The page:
A person begins his spiritual accomplishment by learning how to be a friend. - Hazrat Inayht Khan
As someone who spends a ton of time on social media — way too much — I have been thinking a lot about friendship lately. On the one hand, while I have literally thousands of “friends,” there are only a handful that I actually know in person and perhaps one or two that would reach for me if I were sinking in a pit of quicksand. It’s a situation where there is quick, momentary gratification available nearly all the time, but deep, profound connections seem at risk. Real friends and real friendships are difficult to schedule and just so inconvenient, right?
Some days it seems like we are all heading towards a future when we will choose Instagram likes over food, sex or human interaction: lab rats in a dystopian social media aquarium who “unfriend” anyone on doesn’t “like” us or our politics. I’m as guilty as anyone in this regard — so please note the confession of my hypocrisy as you read this on my Facebook — but this blog is actually intended to point out something positive: being connected with artists and others who love and are involved with art has given me (and many others) an unprecedented sense of belonging and camaraderie.
There is a sense of tribalism shared by art world types — as varied as they may be — that is grounded in some very genuine shared concerns. I became interested this sense of community a few years ago and it motivated me to write a blog for Hyperallergic about the painter Mark Dutcher, who had somehow managed to build a very genuine and intimate community through his Facebook posts. I admired that and am sorry to say that Mark is no longer on Facebook... but you can find him on Instagram.
Through social media and blogging I have met innumerable artists and managed to interview over 100 of them. I do my interviews on the phone and via e-mail — not as good as having lunch together, I know — and even across that distance I am often moved by what artists tell me. One great example of something profound and unforgettable that has been said to me is this anecdote from a 2011 interview of painter Kyle Staver:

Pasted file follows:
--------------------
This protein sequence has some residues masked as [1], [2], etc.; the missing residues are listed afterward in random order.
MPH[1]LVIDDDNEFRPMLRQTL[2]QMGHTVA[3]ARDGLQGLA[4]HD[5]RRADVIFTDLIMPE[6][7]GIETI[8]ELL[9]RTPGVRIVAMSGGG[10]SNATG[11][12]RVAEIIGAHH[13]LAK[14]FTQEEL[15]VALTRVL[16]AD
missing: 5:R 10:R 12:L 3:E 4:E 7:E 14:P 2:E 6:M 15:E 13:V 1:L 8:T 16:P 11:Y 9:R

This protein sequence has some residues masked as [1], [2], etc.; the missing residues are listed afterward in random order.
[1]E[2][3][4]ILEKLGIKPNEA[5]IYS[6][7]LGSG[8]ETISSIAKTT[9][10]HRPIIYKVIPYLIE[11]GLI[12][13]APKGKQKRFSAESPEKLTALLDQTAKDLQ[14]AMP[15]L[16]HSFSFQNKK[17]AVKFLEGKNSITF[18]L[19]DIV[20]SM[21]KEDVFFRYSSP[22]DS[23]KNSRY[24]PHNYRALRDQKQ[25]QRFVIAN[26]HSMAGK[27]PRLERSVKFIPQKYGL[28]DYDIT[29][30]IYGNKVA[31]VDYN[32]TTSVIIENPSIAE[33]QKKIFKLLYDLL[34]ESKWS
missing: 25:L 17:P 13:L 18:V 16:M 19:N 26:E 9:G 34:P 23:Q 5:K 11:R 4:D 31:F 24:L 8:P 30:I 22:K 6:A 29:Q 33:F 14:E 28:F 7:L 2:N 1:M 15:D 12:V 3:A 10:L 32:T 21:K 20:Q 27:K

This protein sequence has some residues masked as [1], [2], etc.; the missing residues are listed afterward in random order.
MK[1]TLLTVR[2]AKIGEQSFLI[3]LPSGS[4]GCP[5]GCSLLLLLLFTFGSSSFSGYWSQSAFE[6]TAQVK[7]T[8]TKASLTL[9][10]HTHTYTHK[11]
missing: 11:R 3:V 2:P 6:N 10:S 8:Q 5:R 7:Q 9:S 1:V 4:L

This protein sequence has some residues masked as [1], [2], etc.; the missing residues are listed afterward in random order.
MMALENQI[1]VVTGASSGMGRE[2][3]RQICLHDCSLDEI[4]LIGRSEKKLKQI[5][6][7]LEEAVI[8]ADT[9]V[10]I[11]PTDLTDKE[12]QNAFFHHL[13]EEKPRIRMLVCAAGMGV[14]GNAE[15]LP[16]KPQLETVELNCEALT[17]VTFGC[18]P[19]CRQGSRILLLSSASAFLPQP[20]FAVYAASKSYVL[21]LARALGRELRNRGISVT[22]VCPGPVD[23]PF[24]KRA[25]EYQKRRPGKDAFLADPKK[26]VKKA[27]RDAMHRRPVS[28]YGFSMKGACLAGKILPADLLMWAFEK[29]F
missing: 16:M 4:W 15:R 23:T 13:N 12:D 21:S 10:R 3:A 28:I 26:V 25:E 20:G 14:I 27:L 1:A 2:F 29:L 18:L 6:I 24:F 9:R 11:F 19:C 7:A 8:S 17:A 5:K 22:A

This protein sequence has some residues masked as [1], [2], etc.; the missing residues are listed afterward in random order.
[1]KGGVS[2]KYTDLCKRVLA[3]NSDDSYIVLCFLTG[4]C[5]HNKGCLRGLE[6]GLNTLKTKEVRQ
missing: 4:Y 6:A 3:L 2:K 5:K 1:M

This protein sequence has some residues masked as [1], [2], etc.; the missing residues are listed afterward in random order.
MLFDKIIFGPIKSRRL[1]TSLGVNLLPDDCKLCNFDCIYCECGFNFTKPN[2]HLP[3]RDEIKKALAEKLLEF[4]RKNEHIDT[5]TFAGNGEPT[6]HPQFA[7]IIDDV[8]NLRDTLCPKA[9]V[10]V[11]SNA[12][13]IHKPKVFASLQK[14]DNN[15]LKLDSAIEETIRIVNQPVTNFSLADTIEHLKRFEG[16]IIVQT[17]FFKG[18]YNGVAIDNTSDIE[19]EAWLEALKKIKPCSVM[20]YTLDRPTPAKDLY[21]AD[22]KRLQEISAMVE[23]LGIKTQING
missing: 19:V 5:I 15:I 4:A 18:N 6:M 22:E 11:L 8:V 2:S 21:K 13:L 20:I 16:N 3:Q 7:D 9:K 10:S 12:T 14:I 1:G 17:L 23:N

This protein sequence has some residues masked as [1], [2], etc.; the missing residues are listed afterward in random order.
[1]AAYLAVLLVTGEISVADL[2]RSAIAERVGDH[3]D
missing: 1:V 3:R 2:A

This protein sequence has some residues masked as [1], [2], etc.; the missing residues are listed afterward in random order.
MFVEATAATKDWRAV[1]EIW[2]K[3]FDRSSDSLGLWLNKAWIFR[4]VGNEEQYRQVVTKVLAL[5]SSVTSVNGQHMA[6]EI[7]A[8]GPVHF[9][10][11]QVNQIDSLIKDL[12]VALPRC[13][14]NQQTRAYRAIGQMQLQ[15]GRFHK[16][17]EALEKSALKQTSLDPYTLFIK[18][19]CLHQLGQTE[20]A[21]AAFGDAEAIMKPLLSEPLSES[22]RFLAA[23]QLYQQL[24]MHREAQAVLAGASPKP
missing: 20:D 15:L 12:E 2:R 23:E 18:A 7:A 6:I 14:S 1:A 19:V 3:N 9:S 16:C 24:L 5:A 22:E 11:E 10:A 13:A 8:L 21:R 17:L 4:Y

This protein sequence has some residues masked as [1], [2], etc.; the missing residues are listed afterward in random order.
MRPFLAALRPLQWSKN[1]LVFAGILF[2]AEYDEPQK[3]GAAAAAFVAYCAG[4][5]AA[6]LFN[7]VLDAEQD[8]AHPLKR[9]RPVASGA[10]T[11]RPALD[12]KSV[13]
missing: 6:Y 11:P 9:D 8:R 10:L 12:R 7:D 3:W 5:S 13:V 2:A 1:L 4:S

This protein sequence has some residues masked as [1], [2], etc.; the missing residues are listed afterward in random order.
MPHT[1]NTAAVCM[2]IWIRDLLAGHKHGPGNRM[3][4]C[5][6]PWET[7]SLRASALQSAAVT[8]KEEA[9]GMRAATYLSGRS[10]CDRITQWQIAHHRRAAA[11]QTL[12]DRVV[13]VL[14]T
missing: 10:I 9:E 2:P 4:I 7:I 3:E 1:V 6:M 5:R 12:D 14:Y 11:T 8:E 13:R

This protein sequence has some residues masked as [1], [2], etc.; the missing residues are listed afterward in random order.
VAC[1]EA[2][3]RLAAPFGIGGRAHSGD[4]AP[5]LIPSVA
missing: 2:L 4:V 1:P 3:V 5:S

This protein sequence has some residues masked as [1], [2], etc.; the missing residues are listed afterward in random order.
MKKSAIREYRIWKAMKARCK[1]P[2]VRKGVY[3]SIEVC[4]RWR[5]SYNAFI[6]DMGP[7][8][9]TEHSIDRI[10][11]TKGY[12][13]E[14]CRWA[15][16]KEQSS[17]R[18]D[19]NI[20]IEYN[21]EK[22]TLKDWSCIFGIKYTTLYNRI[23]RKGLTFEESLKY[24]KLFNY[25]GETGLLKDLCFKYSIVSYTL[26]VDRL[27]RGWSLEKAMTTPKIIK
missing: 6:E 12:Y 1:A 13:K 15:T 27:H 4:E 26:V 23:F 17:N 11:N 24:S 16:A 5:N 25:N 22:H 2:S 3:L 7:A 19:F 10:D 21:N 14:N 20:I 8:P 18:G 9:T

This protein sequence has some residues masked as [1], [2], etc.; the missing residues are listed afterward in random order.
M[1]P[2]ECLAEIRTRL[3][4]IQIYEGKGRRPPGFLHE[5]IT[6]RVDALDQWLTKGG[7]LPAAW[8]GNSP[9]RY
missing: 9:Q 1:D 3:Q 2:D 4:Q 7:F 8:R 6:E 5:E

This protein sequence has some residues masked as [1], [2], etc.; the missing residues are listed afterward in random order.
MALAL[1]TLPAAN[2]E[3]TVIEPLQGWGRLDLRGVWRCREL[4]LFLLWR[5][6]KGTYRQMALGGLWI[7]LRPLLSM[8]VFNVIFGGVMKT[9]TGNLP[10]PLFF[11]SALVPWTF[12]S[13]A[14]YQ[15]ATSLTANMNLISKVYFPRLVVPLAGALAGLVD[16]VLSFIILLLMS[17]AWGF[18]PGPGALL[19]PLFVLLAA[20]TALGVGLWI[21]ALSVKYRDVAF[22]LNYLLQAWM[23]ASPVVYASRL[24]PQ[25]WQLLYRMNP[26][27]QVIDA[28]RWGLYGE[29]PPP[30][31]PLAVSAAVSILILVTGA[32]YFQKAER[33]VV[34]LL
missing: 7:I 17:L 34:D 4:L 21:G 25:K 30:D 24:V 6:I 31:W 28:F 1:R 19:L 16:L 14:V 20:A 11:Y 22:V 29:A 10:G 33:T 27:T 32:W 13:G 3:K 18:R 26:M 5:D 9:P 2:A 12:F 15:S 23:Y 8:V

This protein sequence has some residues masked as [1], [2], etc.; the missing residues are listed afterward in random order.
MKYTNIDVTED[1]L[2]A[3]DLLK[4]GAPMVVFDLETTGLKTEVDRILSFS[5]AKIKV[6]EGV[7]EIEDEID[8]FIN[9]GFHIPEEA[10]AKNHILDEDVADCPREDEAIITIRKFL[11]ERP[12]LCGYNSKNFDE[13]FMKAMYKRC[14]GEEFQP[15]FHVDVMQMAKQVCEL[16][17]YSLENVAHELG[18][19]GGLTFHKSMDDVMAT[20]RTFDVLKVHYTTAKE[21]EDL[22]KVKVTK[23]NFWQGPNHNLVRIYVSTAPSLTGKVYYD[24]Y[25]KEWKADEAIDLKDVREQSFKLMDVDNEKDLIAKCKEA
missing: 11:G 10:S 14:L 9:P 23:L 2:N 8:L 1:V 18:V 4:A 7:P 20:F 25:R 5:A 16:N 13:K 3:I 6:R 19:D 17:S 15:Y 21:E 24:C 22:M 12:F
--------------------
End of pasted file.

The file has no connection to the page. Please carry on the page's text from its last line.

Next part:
Kyle Staver, who grew up in northern Minnesota, believes that she was born strongly predisposed to art, but it took her some time, and some help from a few mentors, to find her way. While attending a girl’s boarding high school as a teenager, a history teacher took her aside and told her: “I know what is wrong with you; you are an artist.”
I love that story for so many reasons, not the least of which is that I can also remember feeling like an outsider until I met a teacher — Nathan Oliveira — who helped me recognize that I was an artist who “belonged” to a tribe that I hadn’t previously known existed. To break down the inherent distance of social media friendships, I do what I can to meet my art tribe friends in the real world when I can manage. Case in point, when I noticed that artist Lisa Pressman had come to Los Angeles to visit a relative I messaged her and was able to meet her in person for the first time and view John McLauglin Paintings: Total Abstraction at the LA County Museum of art. Art is about a lot of things, and I think friendship and conversation are two of the most important and seeing art with another another artist is tremendously gratifying and interesting.